GNA Feature by Elizabeth Kankam-Boadu
Accra, Feb 28, GNA - Planting for Food and Jobs, is one of the ruling government’s flagship initiatives soon after it took the reins of power. It seeks to create food security by producing raw materials to feed agro-processing industries, while creating jobs, and wealth in the process.
Two years into its operations, the PFJ, which focuses on delivering improved seeds, fertilizers, (at 50 per cent government) subsidy, technical knowledge and provision of equipment, and extension services, is already chalking remarkable successes.
The programme is also a government safety net, geared at creating the enabling environment for the small- holder farmer, who is at the centre of it, to raise on-farm productivity and take advantage of off- farm agribusiness opportunities, which will lead to the enhancement of livelihoods.
Asante Effiduase Kroye Farmers’ Cooperatives Union
The Asante Effiduase Kroye Farmers’ Cooperatives Union, a group of small- holder farmers in the Sekyere East District of the Ashanti Region, who are into the cultivation of food crops such as; oil palm, vegetables, plantain, cassava, maize, cocoa and among others, is already achieving amazing outcomes after implementing PFJ and its chain of components.
That dovetails into One District, One Factory (1D1F), through to Planting for Export and Rural Development (PERD), agro-processing or value addition, with the resultant employment of about 1, 200 youth in the area.
The farmers’ union is already reaping bumper harvests not in food crops alone, but in huge returns on their investments, which in itself is a living example profiling agriculture as a viable business venture in Ghana.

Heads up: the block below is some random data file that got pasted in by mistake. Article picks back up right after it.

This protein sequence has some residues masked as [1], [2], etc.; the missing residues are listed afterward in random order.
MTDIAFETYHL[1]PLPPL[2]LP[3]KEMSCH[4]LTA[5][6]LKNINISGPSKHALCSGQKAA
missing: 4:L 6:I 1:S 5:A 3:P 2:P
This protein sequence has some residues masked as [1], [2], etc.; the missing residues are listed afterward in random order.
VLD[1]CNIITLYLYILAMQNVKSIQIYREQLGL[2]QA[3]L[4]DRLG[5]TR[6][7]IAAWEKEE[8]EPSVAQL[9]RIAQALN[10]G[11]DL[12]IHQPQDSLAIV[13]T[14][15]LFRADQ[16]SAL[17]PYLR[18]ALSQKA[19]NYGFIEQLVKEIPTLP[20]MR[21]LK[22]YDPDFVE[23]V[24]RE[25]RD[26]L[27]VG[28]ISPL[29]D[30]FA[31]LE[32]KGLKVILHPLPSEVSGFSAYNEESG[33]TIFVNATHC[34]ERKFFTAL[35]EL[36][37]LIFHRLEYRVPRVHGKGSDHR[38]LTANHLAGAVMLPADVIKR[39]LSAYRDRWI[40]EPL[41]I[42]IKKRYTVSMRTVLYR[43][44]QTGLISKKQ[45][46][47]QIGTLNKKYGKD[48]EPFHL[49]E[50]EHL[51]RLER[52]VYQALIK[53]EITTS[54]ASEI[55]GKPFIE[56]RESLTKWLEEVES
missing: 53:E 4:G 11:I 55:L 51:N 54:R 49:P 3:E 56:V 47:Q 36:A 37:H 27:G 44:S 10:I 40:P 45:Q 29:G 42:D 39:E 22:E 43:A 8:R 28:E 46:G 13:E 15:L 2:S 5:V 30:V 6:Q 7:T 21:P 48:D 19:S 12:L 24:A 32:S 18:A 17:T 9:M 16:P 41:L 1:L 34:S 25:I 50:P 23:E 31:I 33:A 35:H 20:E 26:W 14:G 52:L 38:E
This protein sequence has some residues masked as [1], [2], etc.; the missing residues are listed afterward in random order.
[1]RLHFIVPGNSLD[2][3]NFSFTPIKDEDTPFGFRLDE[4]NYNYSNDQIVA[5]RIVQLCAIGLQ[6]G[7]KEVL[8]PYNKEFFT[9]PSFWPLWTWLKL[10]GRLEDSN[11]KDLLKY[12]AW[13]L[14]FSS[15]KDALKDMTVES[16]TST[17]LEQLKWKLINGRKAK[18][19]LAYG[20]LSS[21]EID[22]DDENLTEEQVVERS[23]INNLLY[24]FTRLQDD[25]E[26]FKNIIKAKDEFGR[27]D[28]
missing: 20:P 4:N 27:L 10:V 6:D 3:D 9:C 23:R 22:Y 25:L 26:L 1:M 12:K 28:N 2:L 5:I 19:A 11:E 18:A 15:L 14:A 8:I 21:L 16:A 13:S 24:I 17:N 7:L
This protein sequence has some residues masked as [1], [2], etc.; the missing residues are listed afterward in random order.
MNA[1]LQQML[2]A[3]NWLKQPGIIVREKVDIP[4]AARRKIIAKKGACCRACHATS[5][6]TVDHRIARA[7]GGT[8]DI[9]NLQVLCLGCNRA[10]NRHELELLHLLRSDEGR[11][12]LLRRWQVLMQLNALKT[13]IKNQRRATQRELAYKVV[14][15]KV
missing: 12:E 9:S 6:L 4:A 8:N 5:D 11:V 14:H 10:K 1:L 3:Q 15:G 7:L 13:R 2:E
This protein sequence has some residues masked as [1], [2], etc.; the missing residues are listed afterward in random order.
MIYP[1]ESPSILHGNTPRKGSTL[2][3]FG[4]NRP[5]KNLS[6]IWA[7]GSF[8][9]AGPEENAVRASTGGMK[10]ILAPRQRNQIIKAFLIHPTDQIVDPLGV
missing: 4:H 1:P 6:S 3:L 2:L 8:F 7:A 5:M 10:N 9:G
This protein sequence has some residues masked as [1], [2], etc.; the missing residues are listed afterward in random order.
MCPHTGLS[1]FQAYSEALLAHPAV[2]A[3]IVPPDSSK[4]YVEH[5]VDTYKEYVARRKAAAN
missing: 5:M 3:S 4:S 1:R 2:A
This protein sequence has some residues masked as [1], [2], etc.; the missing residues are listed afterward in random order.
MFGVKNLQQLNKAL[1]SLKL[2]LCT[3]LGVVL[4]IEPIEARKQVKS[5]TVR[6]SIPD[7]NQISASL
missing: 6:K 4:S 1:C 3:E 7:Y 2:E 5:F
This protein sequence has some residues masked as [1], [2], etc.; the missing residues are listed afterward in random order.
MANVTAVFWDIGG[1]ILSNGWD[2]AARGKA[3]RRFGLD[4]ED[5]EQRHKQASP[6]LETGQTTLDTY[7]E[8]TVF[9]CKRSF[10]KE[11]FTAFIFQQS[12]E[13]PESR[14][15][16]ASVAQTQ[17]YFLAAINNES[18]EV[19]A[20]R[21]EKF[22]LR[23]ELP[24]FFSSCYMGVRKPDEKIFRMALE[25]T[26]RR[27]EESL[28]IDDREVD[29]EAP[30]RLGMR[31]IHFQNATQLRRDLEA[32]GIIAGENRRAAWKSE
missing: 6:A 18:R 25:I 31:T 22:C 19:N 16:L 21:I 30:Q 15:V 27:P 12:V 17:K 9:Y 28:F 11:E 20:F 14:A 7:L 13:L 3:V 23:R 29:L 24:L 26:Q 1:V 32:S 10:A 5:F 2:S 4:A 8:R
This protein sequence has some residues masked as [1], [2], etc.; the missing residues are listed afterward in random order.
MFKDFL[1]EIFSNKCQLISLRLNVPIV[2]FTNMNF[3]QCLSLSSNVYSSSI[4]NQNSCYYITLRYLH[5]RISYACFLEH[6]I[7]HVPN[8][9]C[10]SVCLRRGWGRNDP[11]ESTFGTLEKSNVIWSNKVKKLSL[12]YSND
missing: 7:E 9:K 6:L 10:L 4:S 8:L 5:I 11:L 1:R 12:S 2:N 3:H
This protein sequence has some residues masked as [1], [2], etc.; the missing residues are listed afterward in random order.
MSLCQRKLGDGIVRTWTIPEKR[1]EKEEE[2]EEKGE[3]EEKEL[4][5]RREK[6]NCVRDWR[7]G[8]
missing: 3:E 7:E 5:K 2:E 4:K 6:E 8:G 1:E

They are currently edging towards building an agro-processing factory, which would add value to its bumper harvests, both for local consumption and exports.
Elder Enoch Akoto, spokesman and secretary of the Union says one acre of land has already been acquired for the construction of the factory and training school, which will see the Union producing massively for both exports and subsistence - a step that launches the union into the PERD component of PFJ.
He said it is also a move to hand down food processing skills to the youth to boost their incomes and make agriculture attractive to them.
The good work of the Kroye farmers’ Union, has already received high marks from Nana Adu Ameyaw II, chief of Effiduase and the queen, Nana Konadu Yiadom I, both patrons, have consequently donated to the Union a-14 acre land to expand the cultivation of plantain and cassava.
Bumper harvest and value chain addition
Leveraging PFJ’s component of building partnerships for sponsorship with private sector development institutions, this group of farmers numbering in excess of 200, through the help of agricultural extension officers and a collaboration between the BUSAC and the Kumasi Institute of Tropical Agriculture, are now adding value to their farm produce through agro-processing.
Eder Akoto said most of the farmers previously cultivating 5-6 acres each for plantain and cassava, have expanded the acreage to 16. Per acre yield which stood at 3 tons for each of the crops, has now scaled up to 3 tons.
The visibly excited Elder Akoto said “we are no longer bearing transport costs to send our harvests to find market in Kumasi, where we don’t even get good prices - the market queens buy them very cheap. We are processing almost half of the quantity of our produce and this has maximised profits a great deal”, he said with a smile.
BUSAC FUND/KITA Training